Intended and unintended changes in length of stay following reconfiguration of emergency care departments

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Abstrakt

BACKGROUND: The Danish health-care system has witnessed noticeable changes in the acute hospital care organization. The reconfiguration includes closing hospitals, centralizing acute care functions and investing in new buildings and equipment. OBJECTIVE: To examine the impact on the length of stay (LOS) and the proportion of overnight stays for hospitalized acute care patients. METHODS: This nationwide interrupted time series examined trend changes in LOS and overnight stay. Admissions were stratified based on admission time (weekdays/weekends and time of day), age and the level of co-morbidity. RESULTS: In 2007-2016, the global average LOS declined 2.9% per year (adjusted time ratio [CI (confidence interval) 95%] 0.971 [0.970-0.971]). The reconfiguration was overall not associated with change in trend of LOS (time ratio [CI 95%] 1.001 [1.000-1.002]). When admissions were stratified for either weekdays or weekends, the reconfiguration was associated with reduction of the underlying downward trend for weekdays (time ratio [CI 95%] 1.004 [1.003-1.005]) and increased downward trend for weekend admissions (time ratio [CI 95%] 0.996 [0.094-0.098]). Admissions at night were associated with a 0.7% trend change in LOS (time ratio [CI 95%] 0.993 [0.991-0.996]). The reconfiguration was not associated with trend changes for overnight stays. CONCLUSION: The nationwide reconfiguration of acute hospital care was overall not associated with change in trend for the registered LOS and no change in trend for overnight stays. However, the results varied according to hospitalization time, where admissions during weekends and nights after the reconfiguration were associated with shortened LOS.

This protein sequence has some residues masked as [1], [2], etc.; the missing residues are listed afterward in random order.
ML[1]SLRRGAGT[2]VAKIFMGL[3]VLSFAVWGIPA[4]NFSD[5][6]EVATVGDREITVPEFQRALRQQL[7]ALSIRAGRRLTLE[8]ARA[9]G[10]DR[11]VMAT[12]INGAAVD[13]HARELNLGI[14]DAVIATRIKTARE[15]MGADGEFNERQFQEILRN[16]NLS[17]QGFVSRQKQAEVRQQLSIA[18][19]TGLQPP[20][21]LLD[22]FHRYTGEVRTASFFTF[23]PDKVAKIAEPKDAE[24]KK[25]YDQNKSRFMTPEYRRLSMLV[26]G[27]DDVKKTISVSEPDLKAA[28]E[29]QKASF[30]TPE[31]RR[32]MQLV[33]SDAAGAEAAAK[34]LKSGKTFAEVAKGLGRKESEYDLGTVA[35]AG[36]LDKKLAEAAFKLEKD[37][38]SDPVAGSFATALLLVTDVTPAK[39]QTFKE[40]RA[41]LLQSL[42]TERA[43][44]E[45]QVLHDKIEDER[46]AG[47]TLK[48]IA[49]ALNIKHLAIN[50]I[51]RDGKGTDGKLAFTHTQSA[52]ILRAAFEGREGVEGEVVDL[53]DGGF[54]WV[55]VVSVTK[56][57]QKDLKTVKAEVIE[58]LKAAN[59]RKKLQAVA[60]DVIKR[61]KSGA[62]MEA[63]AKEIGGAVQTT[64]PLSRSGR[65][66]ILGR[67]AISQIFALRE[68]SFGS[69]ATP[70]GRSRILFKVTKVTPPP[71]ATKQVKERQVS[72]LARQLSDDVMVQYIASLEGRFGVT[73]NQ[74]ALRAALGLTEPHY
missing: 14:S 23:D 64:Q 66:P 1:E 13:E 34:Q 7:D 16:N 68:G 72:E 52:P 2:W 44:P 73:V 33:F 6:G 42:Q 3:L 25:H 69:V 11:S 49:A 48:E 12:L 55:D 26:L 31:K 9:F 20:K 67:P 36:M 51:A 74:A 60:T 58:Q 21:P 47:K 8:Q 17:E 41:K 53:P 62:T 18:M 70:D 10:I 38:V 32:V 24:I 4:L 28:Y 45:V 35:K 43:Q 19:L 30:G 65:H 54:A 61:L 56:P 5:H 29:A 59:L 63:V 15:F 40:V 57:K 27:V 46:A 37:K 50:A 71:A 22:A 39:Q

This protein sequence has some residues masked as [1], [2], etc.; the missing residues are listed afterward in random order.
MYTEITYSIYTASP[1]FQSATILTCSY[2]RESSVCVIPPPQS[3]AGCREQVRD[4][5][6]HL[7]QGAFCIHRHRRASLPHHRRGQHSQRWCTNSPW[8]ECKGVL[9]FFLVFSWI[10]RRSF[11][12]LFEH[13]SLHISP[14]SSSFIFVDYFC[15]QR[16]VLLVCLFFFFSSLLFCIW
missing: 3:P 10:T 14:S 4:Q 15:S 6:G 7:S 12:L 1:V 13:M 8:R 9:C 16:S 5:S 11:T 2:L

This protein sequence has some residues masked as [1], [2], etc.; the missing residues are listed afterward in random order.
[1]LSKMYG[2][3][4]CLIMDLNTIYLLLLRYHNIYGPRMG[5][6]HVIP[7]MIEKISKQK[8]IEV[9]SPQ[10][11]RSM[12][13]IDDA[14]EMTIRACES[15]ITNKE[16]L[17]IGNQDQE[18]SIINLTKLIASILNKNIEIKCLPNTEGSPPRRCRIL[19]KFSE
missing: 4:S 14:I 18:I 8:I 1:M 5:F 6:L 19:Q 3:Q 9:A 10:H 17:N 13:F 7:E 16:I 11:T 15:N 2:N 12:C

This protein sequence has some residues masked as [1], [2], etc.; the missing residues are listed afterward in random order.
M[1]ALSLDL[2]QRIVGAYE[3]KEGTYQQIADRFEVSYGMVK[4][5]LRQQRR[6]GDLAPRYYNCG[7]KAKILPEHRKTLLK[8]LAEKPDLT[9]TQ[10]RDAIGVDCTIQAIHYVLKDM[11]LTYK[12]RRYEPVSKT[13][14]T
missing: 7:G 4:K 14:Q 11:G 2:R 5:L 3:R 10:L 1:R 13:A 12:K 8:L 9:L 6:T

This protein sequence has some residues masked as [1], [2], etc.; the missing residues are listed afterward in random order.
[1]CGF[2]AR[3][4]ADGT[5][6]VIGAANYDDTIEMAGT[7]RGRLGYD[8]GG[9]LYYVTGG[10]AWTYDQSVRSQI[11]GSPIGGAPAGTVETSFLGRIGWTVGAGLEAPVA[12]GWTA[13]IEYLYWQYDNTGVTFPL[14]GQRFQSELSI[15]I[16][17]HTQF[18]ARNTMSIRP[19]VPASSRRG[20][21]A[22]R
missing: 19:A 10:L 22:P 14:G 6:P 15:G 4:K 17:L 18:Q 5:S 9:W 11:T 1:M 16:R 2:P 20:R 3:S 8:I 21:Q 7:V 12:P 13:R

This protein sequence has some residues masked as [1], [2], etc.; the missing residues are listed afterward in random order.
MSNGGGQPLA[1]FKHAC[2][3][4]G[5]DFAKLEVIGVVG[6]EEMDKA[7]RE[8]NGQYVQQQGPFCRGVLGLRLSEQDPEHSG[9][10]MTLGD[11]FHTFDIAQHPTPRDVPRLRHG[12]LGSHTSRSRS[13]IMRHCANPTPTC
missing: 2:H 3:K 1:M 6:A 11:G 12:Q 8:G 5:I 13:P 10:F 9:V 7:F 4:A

OriginalsprogEngelsk
Artikelnummermzab008
TidsskriftInternational journal for quality in health care : journal of the International Society for Quality in Health Care
Vol/bind33
Udgave nummer1
ISSN1353-4505
DOI
StatusUdgivet - 5. feb. 2021

Bibliografisk note

Publisher Copyright:
© The Author(s) 2021. Published by Oxford University Press on behalf of International Society for Quality in Health Care. All rights reserved. For permissions, please e-mail: journals.permissions@oup.com.

Copyright:
This record is sourced from MEDLINE/PubMed, a database of the U.S. National Library of Medicine

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